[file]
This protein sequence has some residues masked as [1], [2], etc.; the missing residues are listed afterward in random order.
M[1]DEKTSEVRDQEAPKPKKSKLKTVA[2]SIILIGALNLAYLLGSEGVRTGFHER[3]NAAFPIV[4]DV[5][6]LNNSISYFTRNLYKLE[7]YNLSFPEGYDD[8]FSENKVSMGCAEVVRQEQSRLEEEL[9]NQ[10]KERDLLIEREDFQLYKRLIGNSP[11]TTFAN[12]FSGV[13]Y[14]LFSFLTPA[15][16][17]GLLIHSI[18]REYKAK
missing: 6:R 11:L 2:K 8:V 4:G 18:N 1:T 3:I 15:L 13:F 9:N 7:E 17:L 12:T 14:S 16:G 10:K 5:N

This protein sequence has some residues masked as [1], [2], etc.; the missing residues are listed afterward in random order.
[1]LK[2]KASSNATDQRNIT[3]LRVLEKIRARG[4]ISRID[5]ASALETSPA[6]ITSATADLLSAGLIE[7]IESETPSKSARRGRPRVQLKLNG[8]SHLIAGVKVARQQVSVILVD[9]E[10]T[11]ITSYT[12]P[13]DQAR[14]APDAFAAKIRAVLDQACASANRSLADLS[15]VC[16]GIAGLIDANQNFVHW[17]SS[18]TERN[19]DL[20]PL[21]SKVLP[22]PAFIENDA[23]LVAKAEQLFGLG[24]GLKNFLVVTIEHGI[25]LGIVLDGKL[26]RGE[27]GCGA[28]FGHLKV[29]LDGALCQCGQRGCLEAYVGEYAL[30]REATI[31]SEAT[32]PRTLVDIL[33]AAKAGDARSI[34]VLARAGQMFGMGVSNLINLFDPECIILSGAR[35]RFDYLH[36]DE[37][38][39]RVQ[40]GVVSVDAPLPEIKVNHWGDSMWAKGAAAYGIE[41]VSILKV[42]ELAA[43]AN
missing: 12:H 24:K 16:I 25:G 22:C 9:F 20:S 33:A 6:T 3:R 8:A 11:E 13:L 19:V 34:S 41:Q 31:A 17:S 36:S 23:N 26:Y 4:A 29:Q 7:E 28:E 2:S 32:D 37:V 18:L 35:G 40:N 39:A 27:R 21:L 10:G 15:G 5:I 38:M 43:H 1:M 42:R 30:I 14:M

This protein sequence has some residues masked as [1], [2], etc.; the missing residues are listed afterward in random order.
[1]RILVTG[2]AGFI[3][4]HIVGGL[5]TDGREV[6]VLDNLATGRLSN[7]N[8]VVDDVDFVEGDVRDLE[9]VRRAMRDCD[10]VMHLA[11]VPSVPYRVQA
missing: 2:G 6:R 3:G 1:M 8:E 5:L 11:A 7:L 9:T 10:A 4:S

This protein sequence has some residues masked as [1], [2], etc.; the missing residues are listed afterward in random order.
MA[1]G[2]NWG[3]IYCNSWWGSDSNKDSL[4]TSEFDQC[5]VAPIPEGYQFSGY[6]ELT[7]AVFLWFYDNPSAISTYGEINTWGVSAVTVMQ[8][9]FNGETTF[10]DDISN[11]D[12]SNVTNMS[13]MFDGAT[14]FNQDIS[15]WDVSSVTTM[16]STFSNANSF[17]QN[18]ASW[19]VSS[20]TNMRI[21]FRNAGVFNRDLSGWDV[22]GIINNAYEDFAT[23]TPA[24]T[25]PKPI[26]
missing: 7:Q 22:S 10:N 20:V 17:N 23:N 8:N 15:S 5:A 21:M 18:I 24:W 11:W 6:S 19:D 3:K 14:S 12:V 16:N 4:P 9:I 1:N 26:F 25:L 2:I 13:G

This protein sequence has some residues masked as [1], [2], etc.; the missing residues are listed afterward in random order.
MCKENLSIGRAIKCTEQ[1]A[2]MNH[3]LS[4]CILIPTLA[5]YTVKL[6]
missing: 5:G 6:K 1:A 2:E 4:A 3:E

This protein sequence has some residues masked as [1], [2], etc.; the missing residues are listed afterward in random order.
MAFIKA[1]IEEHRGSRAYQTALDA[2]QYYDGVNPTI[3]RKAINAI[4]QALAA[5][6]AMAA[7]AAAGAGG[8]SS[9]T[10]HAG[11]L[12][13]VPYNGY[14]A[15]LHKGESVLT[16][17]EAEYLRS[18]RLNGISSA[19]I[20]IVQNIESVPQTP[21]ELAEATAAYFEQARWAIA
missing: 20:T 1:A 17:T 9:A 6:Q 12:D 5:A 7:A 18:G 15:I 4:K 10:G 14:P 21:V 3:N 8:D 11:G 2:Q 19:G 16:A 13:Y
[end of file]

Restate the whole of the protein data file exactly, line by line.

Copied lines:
This protein sequence has some residues masked as [1], [2], etc.; the missing residues are listed afterward in random order.
M[1]DEKTSEVRDQEAPKPKKSKLKTVA[2]SIILIGALNLAYLLGSEGVRTGFHER[3]NAAFPIV[4]DV[5][6]LNNSISYFTRNLYKLE[7]YNLSFPEGYDD[8]FSENKVSMGCAEVVRQEQSRLEEEL[9]NQ[10]KERDLLIEREDFQLYKRLIGNSP[11]TTFAN[12]FSGV[13]Y[14]LFSFLTPA[15][16][17]GLLIHSI[18]REYKAK
missing: 6:R 11:L 2:K 8:V 4:G 18:N 1:T 3:I 15:L 13:F 9:N 7:E 17:L 12:T 14:S 16:G 10:K 5:N

This protein sequence has some residues masked as [1], [2], etc.; the missing residues are listed afterward in random order.
[1]LK[2]KASSNATDQRNIT[3]LRVLEKIRARG[4]ISRID[5]ASALETSPA[6]ITSATADLLSAGLIE[7]IESETPSKSARRGRPRVQLKLNG[8]SHLIAGVKVARQQVSVILVD[9]E[10]T[11]ITSYT[12]P[13]DQAR[14]APDAFAAKIRAVLDQACASANRSLADLS[15]VC[16]GIAGLIDANQNFVHW[17]SS[18]TERN[19]DL[20]PL[21]SKVLP[22]PAFIENDA[23]LVAKAEQLFGLG[24]GLKNFLVVTIEHGI[25]LGIVLDGKL[26]RGE[27]GCGA[28]FGHLKV[29]LDGALCQCGQRGCLEAYVGEYAL[30]REATI[31]SEAT[32]PRTLVDIL[33]AAKAGDARSI[34]VLARAGQMFGMGVSNLINLFDPECIILSGAR[35]RFDYLH[36]DE[37][38][39]RVQ[40]GVVSVDAPLPEIKVNHWGDSMWAKGAAAYGIE[41]VSILKV[42]ELAA[43]AN
missing: 12:H 24:K 16:I 25:G 22:C 9:F 20:S 33:A 6:T 3:R 8:A 11:E 13:L 19:V 34:S 41:Q 31:A 17:S 36:S 23:N 26:Y 4:A 29:Q 7:E 28:E 2:S 32:D 37:V 18:L 35:G 40:N 39:A 27:R 21:L 10:G 15:G 5:I 38:M 43:H 1:M 42:R 30:I 14:M

This protein sequence has some residues masked as [1], [2], etc.; the missing residues are listed afterward in random order.
[1]RILVTG[2]AGFI[3][4]HIVGGL[5]TDGREV[6]VLDNLATGRLSN[7]N[8]VVDDVDFVEGDVRDLE[9]VRRAMRDCD[10]VMHLA[11]VPSVPYRVQA
missing: 2:G 6:R 3:G 1:M 8:E 5:L 11:A 7:L 9:T 10:A 4:S

This protein sequence has some residues masked as [1], [2], etc.; the missing residues are listed afterward in random order.
MA[1]G[2]NWG[3]IYCNSWWGSDSNKDSL[4]TSEFDQC[5]VAPIPEGYQFSGY[6]ELT[7]AVFLWFYDNPSAISTYGEINTWGVSAVTVMQ[8][9]FNGETTF[10]DDISN[11]D[12]SNVTNMS[13]MFDGAT[14]FNQDIS[15]WDVSSVTTM[16]STFSNANSF[17]QN[18]ASW[19]VSS[20]TNMRI[21]FRNAGVFNRDLSGWDV[22]GIINNAYEDFAT[23]TPA[24]T[25]PKPI[26]
missing: 7:Q 22:S 10:N 20:V 17:N 23:N 8:N 15:S 5:A 21:M 18:I 24:W 11:W 6:S 19:D 3:K 14:S 12:V 16:N 4:P 9:I 1:N 26:F 25:L 2:I 13:G

This protein sequence has some residues masked as [1], [2], etc.; the missing residues are listed afterward in random order.
MCKENLSIGRAIKCTEQ[1]A[2]MNH[3]LS[4]CILIPTLA[5]YTVKL[6]
missing: 5:G 6:K 1:A 2:E 4:A 3:E

This protein sequence has some residues masked as [1], [2], etc.; the missing residues are listed afterward in random order.
MAFIKA[1]IEEHRGSRAYQTALDA[2]QYYDGVNPTI[3]RKAINAI[4]QALAA[5][6]AMAA[7]AAAGAGG[8]SS[9]T[10]HAG[11]L[12][13]VPYNGY[14]A[15]LHKGESVLT[16][17]EAEYLRS[18]RLNGISSA[19]I[20]IVQNIESVPQTP[21]ELAEATAAYFEQARWAIA
missing: 20:T 1:A 17:T 9:A 6:Q 12:D 5:A 7:A 18:G 15:I 4:K 10:G 14:P 21:V 3:N 8:D 11:G 2:Q 19:G 16:A 13:Y